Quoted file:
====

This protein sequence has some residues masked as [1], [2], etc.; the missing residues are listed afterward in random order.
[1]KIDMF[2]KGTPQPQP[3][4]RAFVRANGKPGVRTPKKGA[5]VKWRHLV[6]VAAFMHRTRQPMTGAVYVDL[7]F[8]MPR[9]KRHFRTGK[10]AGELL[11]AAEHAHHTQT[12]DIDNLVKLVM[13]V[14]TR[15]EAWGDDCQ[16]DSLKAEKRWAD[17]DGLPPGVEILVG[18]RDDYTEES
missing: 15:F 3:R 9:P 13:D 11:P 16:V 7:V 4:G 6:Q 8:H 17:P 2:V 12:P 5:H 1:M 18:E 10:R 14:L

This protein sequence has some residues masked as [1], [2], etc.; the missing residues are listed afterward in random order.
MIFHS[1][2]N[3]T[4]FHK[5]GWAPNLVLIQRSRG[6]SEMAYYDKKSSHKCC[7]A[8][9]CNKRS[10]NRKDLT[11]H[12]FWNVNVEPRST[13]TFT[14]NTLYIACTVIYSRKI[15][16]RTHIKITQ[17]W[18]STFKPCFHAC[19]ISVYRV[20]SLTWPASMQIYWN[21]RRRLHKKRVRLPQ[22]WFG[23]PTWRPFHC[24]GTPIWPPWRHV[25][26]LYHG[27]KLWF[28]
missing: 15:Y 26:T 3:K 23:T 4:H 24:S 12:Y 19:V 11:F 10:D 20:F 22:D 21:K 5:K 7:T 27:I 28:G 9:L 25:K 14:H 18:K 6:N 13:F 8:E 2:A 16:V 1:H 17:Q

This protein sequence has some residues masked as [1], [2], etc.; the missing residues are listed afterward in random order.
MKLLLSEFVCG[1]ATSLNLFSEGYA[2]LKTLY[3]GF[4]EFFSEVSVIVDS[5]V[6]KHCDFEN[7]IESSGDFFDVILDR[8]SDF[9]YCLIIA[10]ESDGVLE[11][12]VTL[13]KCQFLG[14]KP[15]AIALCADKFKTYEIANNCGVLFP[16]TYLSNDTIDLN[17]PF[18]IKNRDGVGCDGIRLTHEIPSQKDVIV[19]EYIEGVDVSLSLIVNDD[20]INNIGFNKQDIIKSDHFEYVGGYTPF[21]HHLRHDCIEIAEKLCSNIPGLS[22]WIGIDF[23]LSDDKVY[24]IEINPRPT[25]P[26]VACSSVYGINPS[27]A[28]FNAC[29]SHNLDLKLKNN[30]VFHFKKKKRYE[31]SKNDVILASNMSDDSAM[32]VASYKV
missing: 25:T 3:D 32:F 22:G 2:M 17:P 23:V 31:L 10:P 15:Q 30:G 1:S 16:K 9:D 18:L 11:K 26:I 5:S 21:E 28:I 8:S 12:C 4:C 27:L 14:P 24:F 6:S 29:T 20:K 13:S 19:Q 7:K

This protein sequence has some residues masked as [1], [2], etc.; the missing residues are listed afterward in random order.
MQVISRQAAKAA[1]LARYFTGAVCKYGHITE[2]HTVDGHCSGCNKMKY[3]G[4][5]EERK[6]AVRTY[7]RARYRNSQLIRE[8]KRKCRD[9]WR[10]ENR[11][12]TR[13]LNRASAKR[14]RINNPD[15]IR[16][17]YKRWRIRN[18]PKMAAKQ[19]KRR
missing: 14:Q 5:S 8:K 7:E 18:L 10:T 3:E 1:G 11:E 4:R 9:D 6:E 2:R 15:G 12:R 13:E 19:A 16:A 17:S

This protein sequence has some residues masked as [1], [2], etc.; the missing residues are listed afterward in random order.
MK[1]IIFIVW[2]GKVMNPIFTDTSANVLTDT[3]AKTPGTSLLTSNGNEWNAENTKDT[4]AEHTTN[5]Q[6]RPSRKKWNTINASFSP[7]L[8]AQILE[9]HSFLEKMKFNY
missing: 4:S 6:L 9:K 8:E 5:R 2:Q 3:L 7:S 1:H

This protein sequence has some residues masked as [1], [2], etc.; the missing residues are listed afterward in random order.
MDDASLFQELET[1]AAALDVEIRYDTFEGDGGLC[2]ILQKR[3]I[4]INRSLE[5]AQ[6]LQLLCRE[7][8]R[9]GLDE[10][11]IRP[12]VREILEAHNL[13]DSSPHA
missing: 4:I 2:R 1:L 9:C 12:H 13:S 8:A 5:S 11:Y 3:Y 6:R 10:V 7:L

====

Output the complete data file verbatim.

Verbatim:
This protein sequence has some residues masked as [1], [2], etc.; the missing residues are listed afterward in random order.
[1]KIDMF[2]KGTPQPQP[3][4]RAFVRANGKPGVRTPKKGA[5]VKWRHLV[6]VAAFMHRTRQPMTGAVYVDL[7]F[8]MPR[9]KRHFRTGK[10]AGELL[11]AAEHAHHTQT[12]DIDNLVKLVM[13]V[14]TR[15]EAWGDDCQ[16]DSLKAEKRWAD[17]DGLPPGVEILVG[18]RDDYTEES
missing: 15:F 3:R 9:P 13:D 11:P 16:V 7:V 4:G 6:Q 8:H 17:P 2:V 12:P 5:H 1:M 18:E 10:R 14:L

This protein sequence has some residues masked as [1], [2], etc.; the missing residues are listed afterward in random order.
MIFHS[1][2]N[3]T[4]FHK[5]GWAPNLVLIQRSRG[6]SEMAYYDKKSSHKCC[7]A[8][9]CNKRS[10]NRKDLT[11]H[12]FWNVNVEPRST[13]TFT[14]NTLYIACTVIYSRKI[15][16]RTHIKITQ[17]W[18]STFKPCFHAC[19]ISVYRV[20]SLTWPASMQIYWN[21]RRRLHKKRVRLPQ[22]WFG[23]PTWRPFHC[24]GTPIWPPWRHV[25][26]LYHG[27]KLWF[28]
missing: 15:Y 26:T 3:K 23:T 4:H 24:S 12:Y 19:V 11:F 10:D 20:F 22:D 21:K 5:K 7:T 27:I 28:G 9:L 25:K 14:H 18:K 6:N 13:F 8:E 2:A 16:V 1:H 17:Q

This protein sequence has some residues masked as [1], [2], etc.; the missing residues are listed afterward in random order.
MKLLLSEFVCG[1]ATSLNLFSEGYA[2]LKTLY[3]GF[4]EFFSEVSVIVDS[5]V[6]KHCDFEN[7]IESSGDFFDVILDR[8]SDF[9]YCLIIA[10]ESDGVLE[11][12]VTL[13]KCQFLG[14]KP[15]AIALCADKFKTYEIANNCGVLFP[16]TYLSNDTIDLN[17]PF[18]IKNRDGVGCDGIRLTHEIPSQKDVIV[19]EYIEGVDVSLSLIVNDD[20]INNIGFNKQDIIKSDHFEYVGGYTPF[21]HHLRHDCIEIAEKLCSNIPGLS[22]WIGIDF[23]LSDDKVY[24]IEINPRPT[25]P[26]VACSSVYGINPS[27]A[28]FNAC[29]SHNLDLKLKNN[30]VFHFKKKKRYE[31]SKNDVILASNMSDDSAM[32]VASYKV
missing: 25:T 3:D 32:F 22:G 2:M 17:P 23:V 31:L 10:P 15:Q 30:G 1:S 16:K 9:D 18:L 11:K 26:I 5:S 21:E 28:I 8:S 12:C 4:C 27:L 14:P 24:F 6:S 29:T 20:K 13:S 19:Q 7:K

This protein sequence has some residues masked as [1], [2], etc.; the missing residues are listed afterward in random order.
MQVISRQAAKAA[1]LARYFTGAVCKYGHITE[2]HTVDGHCSGCNKMKY[3]G[4][5]EERK[6]AVRTY[7]RARYRNSQLIRE[8]KRKCRD[9]WR[10]ENR[11][12]TR[13]LNRASAKR[14]RINNPD[15]IR[16][17]YKRWRIRN[18]PKMAAKQ[19]KRR
missing: 14:Q 5:S 8:K 7:E 18:L 10:T 3:E 1:G 11:E 4:R 9:D 6:E 2:R 15:G 12:R 13:E 19:A 16:A 17:S

This protein sequence has some residues masked as [1], [2], etc.; the missing residues are listed afterward in random order.
MK[1]IIFIVW[2]GKVMNPIFTDTSANVLTDT[3]AKTPGTSLLTSNGNEWNAENTKDT[4]AEHTTN[5]Q[6]RPSRKKWNTINASFSP[7]L[8]AQILE[9]HSFLEKMKFNY
missing: 4:S 6:L 9:K 8:E 5:R 2:Q 3:L 7:S 1:H

This protein sequence has some residues masked as [1], [2], etc.; the missing residues are listed afterward in random order.
MDDASLFQELET[1]AAALDVEIRYDTFEGDGGLC[2]ILQKR[3]I[4]INRSLE[5]AQ[6]LQLLCRE[7][8]R[9]GLDE[10][11]IRP[12]VREILEAHNL[13]DSSPHA
missing: 4:I 2:R 1:L 9:C 12:H 13:S 8:A 5:S 11:Y 3:Y 6:R 10:V 7:L